class Character(objec t):

def __init__(self, name, **kwargs):
self.name = name
self.__dict__.u pdate(kwargs)

c = Character( "Plato", strength=10, luck=12)

print getattr(c, "strength")
print getattr(c, "luck")

10
12

Nov 6 '06 #3
John Salerno wrote:
Let's say I'm making a game and I have this base class:

class Character(objec t):

def __init__(self, name, stats):
self.name = name
self.strength = stats[0]
self.dexterity = stats[1]
self.intelligen ce = stats[2]
self.luck = stats[3]

Is this a good way to assign the values to the different attributes?
Should 'stats' be a list/tuple (like this), or should I do *stats instead?

I'm trying to think ahead to when I might want to add new attributes,
and I want to make sure this doesn't get crazy with individual
parameters instead of just the one list.

Or maybe there's some way to loop through two lists (the stats and the
attributes) and assign them that way? I was thinking of a nested for
statement but that didn't seem to work.
If your program deals with 4-element tuples then although you *could*
use *stats in your calls to pass each element of the tuple as a single
argument, that's not really necessary. A way to write the
initializations you want without using indexing is:

class Character(objec t):

def __init__(self, name, stats):
self.name = name
self.strength, self.dexterity, \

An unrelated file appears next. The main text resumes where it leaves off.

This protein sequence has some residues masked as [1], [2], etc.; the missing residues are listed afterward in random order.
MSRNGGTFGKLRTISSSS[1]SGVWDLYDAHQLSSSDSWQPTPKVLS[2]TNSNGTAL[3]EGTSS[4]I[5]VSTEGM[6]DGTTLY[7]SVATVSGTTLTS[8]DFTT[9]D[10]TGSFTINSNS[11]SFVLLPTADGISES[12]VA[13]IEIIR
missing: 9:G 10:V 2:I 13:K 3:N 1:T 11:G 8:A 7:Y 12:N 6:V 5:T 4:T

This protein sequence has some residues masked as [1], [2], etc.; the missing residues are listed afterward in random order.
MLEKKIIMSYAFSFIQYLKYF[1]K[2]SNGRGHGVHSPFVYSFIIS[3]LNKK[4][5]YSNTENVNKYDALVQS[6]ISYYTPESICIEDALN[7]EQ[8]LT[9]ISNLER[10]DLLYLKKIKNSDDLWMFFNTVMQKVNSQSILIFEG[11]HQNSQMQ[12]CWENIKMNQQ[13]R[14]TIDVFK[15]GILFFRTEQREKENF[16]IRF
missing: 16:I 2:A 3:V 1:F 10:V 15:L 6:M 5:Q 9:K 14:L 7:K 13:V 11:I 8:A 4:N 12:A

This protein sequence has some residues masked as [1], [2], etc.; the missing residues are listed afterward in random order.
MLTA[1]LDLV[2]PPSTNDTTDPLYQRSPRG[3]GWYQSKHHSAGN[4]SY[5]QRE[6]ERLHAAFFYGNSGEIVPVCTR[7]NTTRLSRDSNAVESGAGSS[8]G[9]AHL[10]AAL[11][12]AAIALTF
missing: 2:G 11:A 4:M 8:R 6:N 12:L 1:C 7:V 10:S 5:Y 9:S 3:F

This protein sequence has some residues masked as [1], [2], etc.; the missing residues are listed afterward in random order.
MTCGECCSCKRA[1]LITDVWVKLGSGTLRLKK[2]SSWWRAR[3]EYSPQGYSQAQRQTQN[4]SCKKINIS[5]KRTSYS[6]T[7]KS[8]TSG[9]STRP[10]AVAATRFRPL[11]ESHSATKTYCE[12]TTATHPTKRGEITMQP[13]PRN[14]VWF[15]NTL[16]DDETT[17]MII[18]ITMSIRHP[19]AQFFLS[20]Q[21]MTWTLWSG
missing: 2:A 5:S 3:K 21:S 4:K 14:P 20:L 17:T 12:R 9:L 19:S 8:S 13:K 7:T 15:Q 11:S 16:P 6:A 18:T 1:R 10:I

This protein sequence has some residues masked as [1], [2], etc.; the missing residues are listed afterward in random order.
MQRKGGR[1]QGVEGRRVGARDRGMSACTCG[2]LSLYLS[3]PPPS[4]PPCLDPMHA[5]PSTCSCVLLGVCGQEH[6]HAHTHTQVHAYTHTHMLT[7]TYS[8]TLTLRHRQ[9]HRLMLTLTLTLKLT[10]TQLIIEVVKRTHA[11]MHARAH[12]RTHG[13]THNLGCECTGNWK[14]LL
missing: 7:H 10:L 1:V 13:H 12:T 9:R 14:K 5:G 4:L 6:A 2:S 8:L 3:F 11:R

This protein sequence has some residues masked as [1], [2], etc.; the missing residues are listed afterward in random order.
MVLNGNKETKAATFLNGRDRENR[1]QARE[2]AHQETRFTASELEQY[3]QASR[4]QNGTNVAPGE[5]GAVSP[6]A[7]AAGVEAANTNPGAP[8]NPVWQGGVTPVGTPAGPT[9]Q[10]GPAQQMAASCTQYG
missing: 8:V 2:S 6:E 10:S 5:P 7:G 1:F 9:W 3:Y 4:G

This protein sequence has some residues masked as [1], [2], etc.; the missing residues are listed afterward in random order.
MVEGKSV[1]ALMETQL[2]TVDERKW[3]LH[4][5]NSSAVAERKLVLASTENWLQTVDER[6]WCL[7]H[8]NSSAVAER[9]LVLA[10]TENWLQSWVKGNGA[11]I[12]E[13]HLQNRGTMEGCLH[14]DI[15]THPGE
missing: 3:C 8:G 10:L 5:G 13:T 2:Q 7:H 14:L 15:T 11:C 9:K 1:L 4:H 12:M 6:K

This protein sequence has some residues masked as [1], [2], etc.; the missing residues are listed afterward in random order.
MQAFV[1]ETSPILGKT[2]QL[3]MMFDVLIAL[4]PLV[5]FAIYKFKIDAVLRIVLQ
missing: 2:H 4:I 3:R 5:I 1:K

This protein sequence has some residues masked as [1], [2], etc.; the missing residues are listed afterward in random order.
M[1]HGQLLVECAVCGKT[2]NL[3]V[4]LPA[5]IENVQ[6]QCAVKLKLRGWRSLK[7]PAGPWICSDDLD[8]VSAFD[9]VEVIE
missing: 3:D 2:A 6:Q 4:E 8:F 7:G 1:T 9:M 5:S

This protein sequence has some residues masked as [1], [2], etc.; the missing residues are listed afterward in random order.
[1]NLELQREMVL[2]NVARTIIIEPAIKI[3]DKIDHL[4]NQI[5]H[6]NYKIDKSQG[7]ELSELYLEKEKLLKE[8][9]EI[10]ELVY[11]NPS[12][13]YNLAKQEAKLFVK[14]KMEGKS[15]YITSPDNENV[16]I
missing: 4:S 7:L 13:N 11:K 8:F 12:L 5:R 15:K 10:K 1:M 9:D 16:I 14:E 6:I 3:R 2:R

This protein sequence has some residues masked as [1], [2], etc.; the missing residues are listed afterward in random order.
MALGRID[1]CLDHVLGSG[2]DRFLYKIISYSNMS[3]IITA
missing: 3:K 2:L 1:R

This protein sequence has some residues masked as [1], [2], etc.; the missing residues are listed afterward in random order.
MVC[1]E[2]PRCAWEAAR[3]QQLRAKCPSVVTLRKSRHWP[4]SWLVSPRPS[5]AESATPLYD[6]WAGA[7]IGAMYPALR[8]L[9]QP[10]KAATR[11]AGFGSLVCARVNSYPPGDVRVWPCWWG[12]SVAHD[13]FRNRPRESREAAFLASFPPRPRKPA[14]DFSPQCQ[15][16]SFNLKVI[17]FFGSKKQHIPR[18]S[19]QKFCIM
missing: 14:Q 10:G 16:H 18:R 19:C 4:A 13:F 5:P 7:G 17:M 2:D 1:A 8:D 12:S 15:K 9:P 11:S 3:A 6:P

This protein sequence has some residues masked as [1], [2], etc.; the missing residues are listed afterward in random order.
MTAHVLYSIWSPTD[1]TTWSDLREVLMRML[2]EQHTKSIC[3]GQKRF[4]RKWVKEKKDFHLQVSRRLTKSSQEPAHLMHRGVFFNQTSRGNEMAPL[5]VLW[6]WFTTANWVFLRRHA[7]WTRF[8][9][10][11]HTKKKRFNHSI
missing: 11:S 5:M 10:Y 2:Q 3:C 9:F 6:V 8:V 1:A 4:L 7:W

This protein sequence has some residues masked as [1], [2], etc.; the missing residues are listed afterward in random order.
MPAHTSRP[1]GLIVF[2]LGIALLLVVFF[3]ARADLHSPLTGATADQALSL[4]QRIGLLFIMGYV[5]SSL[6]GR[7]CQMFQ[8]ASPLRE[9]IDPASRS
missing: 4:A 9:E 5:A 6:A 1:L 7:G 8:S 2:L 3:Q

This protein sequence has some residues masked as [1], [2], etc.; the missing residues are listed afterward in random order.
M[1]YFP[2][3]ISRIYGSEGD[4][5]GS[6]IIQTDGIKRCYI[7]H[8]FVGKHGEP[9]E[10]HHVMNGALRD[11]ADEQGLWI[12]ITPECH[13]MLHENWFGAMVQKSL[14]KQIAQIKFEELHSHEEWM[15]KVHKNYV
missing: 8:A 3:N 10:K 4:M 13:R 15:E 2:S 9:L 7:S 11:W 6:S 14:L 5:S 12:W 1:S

self.intelligen ce, self.luck = stats

regards
Steve
--
Steve Holden +44 150 684 7255 +1 800 494 3119
Holden Web LLC/Ltd http://www.holdenweb.com
Skype: holdenweb http://holdenweb.blogspot.com
Recent Ramblings http://del.icio.us/steve.holden

Nov 7 '06 #4
On Mon, 06 Nov 2006 16:57:58 -0500, John Salerno wrote:
Let's say I'm making a game and I have this base class:

class Character(objec t):

def __init__(self, name, stats):
self.name = name
self.strength = stats[0]
self.dexterity = stats[1]
self.intelligen ce = stats[2]
self.luck = stats[3]

Is this a good way to assign the values to the different attributes?
Should 'stats' be a list/tuple (like this), or should I do *stats instead?

Whenever possible, think about writing self-documenting code:

def __init__(self, name, strength, dexterity, intelligence, luck):
self.name = name
self.strength = strength
# etc.

seems perfectly acceptable to me (if a tad verbose, but that isn't a big
deal -- write once, never touch again).

The problem with function signatures like these: